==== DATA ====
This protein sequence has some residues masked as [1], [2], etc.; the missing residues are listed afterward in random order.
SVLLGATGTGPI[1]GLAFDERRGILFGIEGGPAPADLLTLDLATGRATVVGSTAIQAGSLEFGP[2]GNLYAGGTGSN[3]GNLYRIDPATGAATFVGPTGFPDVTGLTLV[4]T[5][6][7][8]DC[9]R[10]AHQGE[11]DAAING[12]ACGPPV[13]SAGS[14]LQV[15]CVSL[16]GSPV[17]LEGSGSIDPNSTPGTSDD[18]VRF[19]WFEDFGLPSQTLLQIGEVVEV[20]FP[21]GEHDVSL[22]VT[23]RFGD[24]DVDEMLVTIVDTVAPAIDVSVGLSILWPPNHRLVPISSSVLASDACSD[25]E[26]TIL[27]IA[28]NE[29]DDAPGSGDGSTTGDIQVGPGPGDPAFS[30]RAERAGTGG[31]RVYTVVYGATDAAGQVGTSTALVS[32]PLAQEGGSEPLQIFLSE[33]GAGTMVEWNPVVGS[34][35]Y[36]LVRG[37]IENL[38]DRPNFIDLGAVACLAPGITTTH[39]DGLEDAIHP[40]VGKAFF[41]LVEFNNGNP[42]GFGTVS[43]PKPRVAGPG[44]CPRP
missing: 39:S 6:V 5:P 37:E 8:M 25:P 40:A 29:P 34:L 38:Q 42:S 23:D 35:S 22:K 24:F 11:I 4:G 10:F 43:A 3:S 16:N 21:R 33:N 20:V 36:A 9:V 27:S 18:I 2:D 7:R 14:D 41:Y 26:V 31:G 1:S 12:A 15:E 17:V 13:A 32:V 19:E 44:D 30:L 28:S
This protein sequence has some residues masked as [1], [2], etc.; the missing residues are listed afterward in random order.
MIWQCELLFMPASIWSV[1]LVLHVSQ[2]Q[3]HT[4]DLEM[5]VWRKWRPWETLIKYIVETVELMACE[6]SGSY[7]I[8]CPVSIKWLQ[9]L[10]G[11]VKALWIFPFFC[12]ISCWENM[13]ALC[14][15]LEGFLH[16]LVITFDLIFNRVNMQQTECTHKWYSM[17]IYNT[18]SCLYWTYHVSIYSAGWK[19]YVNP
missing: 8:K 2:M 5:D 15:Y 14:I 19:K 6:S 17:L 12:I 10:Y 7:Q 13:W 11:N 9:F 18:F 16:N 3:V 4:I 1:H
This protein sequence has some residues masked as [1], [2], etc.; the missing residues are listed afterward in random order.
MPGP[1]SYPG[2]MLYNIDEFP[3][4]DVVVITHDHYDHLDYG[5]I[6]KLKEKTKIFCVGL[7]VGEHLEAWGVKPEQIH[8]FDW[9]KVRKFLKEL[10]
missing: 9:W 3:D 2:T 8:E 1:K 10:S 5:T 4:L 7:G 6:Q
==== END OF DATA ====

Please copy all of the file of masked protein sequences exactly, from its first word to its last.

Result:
This protein sequence has some residues masked as [1], [2], etc.; the missing residues are listed afterward in random order.
SVLLGATGTGPI[1]GLAFDERRGILFGIEGGPAPADLLTLDLATGRATVVGSTAIQAGSLEFGP[2]GNLYAGGTGSN[3]GNLYRIDPATGAATFVGPTGFPDVTGLTLV[4]T[5][6][7][8]DC[9]R[10]AHQGE[11]DAAING[12]ACGPPV[13]SAGS[14]LQV[15]CVSL[16]GSPV[17]LEGSGSIDPNSTPGTSDD[18]VRF[19]WFEDFGLPSQTLLQIGEVVEV[20]FP[21]GEHDVSL[22]VT[23]RFGD[24]DVDEMLVTIVDTVAPAIDVSVGLSILWPPNHRLVPISSSVLASDACSD[25]E[26]TIL[27]IA[28]NE[29]DDAPGSGDGSTTGDIQVGPGPGDPAFS[30]RAERAGTGG[31]RVYTVVYGATDAAGQVGTSTALVS[32]PLAQEGGSEPLQIFLSE[33]GAGTMVEWNPVVGS[34][35]Y[36]LVRG[37]IENL[38]DRPNFIDLGAVACLAPGITTTH[39]DGLEDAIHP[40]VGKAFF[41]LVEFNNGNP[42]GFGTVS[43]PKPRVAGPG[44]CPRP
missing: 39:S 6:V 5:P 37:E 8:M 25:P 40:A 29:P 34:L 38:Q 42:S 23:D 35:S 22:K 24:F 11:I 4:G 10:F 43:A 3:S 16:N 21:R 33:N 20:V 36:A 9:V 27:S 18:I 2:D 7:R 14:D 41:Y 26:V 31:G 1:S 12:A 15:E 17:V 13:A 32:V 19:E 44:D 30:L 28:S
This protein sequence has some residues masked as [1], [2], etc.; the missing residues are listed afterward in random order.
MIWQCELLFMPASIWSV[1]LVLHVSQ[2]Q[3]HT[4]DLEM[5]VWRKWRPWETLIKYIVETVELMACE[6]SGSY[7]I[8]CPVSIKWLQ[9]L[10]G[11]VKALWIFPFFC[12]ISCWENM[13]ALC[14][15]LEGFLH[16]LVITFDLIFNRVNMQQTECTHKWYSM[17]IYNT[18]SCLYWTYHVSIYSAGWK[19]YVNP
missing: 8:K 2:M 5:D 15:Y 14:I 19:K 6:S 17:L 12:I 10:Y 7:Q 13:W 11:N 9:F 18:F 16:N 3:V 4:I 1:H
This protein sequence has some residues masked as [1], [2], etc.; the missing residues are listed afterward in random order.
MPGP[1]SYPG[2]MLYNIDEFP[3][4]DVVVITHDHYDHLDYG[5]I[6]KLKEKTKIFCVGL[7]VGEHLEAWGVKPEQIH[8]FDW[9]KVRKFLKEL[10]
missing: 9:W 3:D 2:T 8:E 1:K 10:S 5:T 4:L 7:G 6:Q